The absence of insulin means levels of glucose in the blood are very high but that it cannot be taken up into muscle and fat so there is a lack of fuel for these tissues with patients feeling tired and hungry
Above 20mM most of the glucose spills over into the urine
Urine becomes hyperosmolar due to high glucose so water moves to urine compensate so excessive urination results in high levels of thirst
fatty acids are not suppressed and therefore will remain high these are partially oxidised in the liver to ketone bodies which is used as an alternative energy source
ketones are acidic so high levels can induce ketoacidotic state in which blood pH becomes dangerously low
What are the causes of type-1 diabetes?
The most common cause is immune system attack on insulin producing beta cells of the pancreas this results in type-1 diabetes often clusters in families with a history of other autoimmune disorders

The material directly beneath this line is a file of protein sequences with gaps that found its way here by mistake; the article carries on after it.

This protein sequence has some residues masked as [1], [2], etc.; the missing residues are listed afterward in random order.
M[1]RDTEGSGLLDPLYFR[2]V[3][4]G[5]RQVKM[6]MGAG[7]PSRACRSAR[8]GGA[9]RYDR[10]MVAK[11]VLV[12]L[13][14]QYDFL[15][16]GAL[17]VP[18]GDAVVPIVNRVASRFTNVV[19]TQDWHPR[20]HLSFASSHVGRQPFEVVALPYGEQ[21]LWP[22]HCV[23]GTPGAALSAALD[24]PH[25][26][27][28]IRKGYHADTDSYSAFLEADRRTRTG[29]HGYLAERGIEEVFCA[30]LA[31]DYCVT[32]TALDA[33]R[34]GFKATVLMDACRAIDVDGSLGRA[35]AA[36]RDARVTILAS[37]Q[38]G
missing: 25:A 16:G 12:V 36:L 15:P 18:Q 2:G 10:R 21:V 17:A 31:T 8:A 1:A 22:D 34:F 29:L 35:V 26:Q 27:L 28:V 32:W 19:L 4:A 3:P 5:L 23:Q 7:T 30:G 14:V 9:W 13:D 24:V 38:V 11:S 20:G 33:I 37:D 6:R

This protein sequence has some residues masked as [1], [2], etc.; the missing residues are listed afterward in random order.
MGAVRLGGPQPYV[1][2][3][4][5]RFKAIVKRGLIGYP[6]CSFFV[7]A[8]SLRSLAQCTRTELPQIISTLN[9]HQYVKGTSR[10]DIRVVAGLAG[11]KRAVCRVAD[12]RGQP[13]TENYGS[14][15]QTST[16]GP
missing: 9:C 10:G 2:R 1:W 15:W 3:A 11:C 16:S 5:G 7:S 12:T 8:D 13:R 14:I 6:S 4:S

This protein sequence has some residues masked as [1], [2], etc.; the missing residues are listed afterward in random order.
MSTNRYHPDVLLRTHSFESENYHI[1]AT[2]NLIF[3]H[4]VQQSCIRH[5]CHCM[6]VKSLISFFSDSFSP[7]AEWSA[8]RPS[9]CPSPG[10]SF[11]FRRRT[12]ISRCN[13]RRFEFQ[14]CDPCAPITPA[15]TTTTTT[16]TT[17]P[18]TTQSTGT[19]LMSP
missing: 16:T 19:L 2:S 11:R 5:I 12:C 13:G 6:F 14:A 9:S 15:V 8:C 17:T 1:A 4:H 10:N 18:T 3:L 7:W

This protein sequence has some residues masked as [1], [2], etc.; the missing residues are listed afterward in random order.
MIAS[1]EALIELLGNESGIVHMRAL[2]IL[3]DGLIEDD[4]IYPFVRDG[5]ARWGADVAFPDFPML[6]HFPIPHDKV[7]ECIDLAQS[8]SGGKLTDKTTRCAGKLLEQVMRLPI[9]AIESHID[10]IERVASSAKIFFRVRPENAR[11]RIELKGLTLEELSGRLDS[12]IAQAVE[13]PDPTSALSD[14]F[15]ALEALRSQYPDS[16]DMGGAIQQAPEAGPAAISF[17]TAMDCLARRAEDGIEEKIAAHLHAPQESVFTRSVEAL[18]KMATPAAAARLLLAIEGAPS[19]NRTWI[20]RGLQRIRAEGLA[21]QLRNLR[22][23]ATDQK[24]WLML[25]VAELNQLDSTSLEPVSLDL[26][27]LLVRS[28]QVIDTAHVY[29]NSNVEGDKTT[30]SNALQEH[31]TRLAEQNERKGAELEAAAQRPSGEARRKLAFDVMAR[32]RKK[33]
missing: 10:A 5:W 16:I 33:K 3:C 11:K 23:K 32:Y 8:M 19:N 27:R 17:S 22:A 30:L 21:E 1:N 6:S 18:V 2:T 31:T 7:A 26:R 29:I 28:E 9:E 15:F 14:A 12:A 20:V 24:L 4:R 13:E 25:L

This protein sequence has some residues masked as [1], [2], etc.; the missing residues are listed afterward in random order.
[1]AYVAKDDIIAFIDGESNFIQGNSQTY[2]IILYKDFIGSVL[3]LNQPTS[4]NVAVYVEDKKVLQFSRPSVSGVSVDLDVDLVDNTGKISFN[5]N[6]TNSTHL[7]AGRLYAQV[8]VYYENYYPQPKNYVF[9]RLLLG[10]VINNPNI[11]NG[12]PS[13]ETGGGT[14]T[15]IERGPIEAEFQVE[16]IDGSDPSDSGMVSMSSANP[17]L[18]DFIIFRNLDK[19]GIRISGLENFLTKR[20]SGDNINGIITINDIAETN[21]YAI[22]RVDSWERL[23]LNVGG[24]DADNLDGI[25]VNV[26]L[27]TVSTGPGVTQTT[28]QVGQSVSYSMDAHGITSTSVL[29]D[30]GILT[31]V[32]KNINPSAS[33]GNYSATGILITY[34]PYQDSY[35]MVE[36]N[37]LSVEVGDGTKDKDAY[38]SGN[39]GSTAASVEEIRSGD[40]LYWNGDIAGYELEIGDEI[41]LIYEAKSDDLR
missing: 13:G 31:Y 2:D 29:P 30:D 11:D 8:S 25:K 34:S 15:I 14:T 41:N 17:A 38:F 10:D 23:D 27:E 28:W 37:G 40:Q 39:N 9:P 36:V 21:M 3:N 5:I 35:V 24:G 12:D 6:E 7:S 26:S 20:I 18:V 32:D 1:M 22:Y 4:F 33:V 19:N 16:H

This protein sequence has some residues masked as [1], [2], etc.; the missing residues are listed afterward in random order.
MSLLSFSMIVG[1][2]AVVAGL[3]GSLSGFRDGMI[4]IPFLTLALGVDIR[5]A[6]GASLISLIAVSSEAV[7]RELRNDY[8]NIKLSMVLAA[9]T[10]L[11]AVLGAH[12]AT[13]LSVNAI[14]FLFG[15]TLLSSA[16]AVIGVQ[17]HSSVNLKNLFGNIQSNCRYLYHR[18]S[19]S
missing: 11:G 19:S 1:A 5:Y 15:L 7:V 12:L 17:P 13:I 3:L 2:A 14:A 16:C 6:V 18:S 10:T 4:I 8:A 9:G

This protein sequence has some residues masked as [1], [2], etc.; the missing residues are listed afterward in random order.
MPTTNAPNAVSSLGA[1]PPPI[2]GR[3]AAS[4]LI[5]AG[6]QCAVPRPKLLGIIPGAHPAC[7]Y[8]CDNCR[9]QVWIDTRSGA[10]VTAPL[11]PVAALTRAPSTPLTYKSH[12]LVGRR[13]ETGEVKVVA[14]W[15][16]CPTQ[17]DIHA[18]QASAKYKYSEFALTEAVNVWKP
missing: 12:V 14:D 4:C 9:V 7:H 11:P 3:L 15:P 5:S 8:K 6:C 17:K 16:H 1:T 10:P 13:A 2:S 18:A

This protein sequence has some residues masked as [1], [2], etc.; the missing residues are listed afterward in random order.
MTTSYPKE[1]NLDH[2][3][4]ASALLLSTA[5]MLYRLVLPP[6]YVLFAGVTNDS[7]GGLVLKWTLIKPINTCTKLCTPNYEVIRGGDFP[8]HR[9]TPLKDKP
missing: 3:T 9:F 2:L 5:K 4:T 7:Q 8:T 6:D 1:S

There is typically the presence of autoantibodies to islet cell antigens, the most common being autoantibodies is insulin, IAP2 (a protein phosphatase) and GAD65 (glutamic acid decarboxylase)
The speed of the onset of disease correlates well with the number of different islet cells
Beta cell mass slowly decreases and for long period there is still enough insulin and patients are asymptomatic
What is the evidence for a genetic link in type 1 diabetes?
There is evidence of a genetic link but no single gene has been identified that definitely causes diabetes however in identical twins if one twin gets type-1 diabetes there is 30% chance the other twin will get type 1 and a 70% lifetime expectancy of diabetes